And for New York City Ballet followers, there is not a more highly charged issue than the care of the Balanchine repertoire. Farrell, the greatest living Balanchine star, has a sterling reputation for sensitive, compassionate and wise teaching of Balanchine ballets. For nearly 20 years, she taught them to her Washington-based company, Suzanne Farrell Ballet, which became a distinguished showcase of the famous choreographer’s work.
The New York City Ballet tweeted Wednesday that Farrell is coaching dancers in the expansive pas de deux from “Diamonds,” the grand finale of “Jewels,” which Balanchine created in 1967 as a tribute to Russian classicism and a showcase for Farrell’s gifts. Sections of Tchaikovsky’s majestic Symphony No. 3 in D accompany the turns and soaring lifts of this elegant duet. The piece displays the power and brilliance of the ballerina as if she were a gem rotating to catch the light.
Also on Wednesday, Whelan posted a photo of Farrell and ballerina Sara Mearns on Instagram:
The post drew virtual applause from thousands of dancers, fans and ballet stars including American Ballet Theatre principals Isabella Boylston and James Whiteside, former New York City Ballet dancer Benjamin Millepied and Washington Ballet Artistic Director Julie Kent.
The move to bring back Farrell is pragmatically, artistically and morally right. The home that she helped build is finally opening its doors. New York City Ballet’s rehearsal studios are the natural place for her, where she can groom dancers in the roles she knew best as the company’s prima ballerina and Balanchine’s muse. Yet, for more than a quarter century, she hasn’t been welcome there.
After retiring from the stage in 1989, Farrell taught and informally coached the company’s dancers. She had no official title and was working infrequently when Martins ended the arrangement four years later.
“I never dreamed I would live to see the day when I didn’t work for New York City Ballet,” Farrell told the New York Times after being let go.
That dismissal, following pointed comments she made in the New Yorker about her Balanchine expertise and her frustrations at not being able to do more for the company, fit a pattern. Few of the principal dancers who knew Balanchine best continued on as coaches or teachers under Martins, who, after Balanchine’s death in 1983, directed the company with Jerome Robbins and took over sole leadership in 1990.
But Washington benefited from New York City Ballet’s loss. Farrell began teaching weekend ballet classes at the Kennedy Center in the mid-1990s, which grew into a summer training program and then yearly outings for a small group of dancers that became the Suzanne Farrell Ballet in 2001. The Kennedy Center funded the troupe on a modest scale, just enough for a few weeks of rehearsals and performances a year, but it pulled the plug in 2017.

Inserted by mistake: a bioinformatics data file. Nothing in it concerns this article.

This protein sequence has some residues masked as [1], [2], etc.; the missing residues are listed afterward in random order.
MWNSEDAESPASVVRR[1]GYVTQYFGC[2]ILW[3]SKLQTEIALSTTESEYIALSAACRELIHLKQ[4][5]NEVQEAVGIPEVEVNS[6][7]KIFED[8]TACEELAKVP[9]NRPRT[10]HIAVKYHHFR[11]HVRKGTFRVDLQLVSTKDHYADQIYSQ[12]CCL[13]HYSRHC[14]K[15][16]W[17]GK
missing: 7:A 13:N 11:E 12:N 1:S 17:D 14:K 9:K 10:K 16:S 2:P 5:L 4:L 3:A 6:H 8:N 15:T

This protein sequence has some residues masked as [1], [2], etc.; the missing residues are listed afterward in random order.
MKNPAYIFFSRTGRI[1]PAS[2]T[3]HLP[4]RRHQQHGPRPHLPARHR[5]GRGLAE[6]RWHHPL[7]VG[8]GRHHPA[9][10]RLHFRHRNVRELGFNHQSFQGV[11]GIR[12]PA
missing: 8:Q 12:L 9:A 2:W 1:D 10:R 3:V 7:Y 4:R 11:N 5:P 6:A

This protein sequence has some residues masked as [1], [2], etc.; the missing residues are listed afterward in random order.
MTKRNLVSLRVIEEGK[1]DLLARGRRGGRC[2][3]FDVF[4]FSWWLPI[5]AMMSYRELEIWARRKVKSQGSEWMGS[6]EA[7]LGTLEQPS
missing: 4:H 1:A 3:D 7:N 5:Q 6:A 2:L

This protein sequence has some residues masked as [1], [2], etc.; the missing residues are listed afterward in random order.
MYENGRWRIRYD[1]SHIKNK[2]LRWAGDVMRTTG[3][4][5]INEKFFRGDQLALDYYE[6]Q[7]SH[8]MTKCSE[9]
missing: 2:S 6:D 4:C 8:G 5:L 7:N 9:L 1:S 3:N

In an interview in 2004, as Farrell was running her company in Washington and the New York City Ballet was preparing to perform at the Kennedy Center for the first time in 17 years, I asked Martins why he wouldn’t welcome Farrell’s vast knowledge and assistance in staging Balanchine’s works at the company.
“Life goes on,” Martins told me. “People go on to create their own lives. They are busy doing them. I am happy she is busy, so that answers the question. We do our thing. They do their thing. It’s not just Suzanne. There are millions of them out there. Imagine if some ballet company out there asked me to coach ‘Violin Concerto’ because I was in the original,” he continued. “How preposterous.”
Why is that preposterous? I asked. “What, I’m going to go to Russia and spend three weeks coaching ‘Violin Concerto’ just because I was one of the originals?” he said. “There are people who can do that just as well as I. And I’m busy . . . I’m busy like these [other] people are busy. I’m running a place here. Balanchine is now spread out all over the world. There can’t just be one person. There are many people who can do this.”
That is true, in a way. But in a work such as “Diamonds,” no one has the direct link to Balanchine’s artistic intentions that Farrell does because Balanchine drew the movements out of her body.
When you’re talking about the work of a man who was notorious for changing steps to suit various casts of dancers, it’s difficult to settle on a standard version. That’s where the dancer who inspired the creation comes in, the one who stood in front of Balanchine as he spoke and demonstrated and decided what move comes next.
When it comes to passing on a dance, there’s no time to waste. Even in our visually rich digital age, a dance is difficult to preserve. Dancing comes to life through strength, energy and physical labor, but the choreography itself is an unstable, delicate creation. Steps can be easily forgotten, changed or lost because choreography is not an object. It is a thought process.
The best way to pass on a dance is through the human touch. Teaching a dance is a memory exercise, an attempt to recapture the past, to move the way one has moved before. The best person to carry out this instruction is someone who knows every step, every tilt of the head and angle of the leg, because he or she has embodied them and can connect all the body shapes to the proper rhythmic emphasis and the ballet’s atmosphere. The best person is the choreographer or a dancer who understands the work inside and out, as Farrell does “Diamonds” and numerous other ballets.
It remains difficult to characterize this news about Farrell. Will she join the staff long term? How much should we read into her visit?
For all the tumultuous developments at the New York City Ballet, it is in rehearsal that the real difference will be made. Bringing Farrell into the studio is clearly a step in the right direction.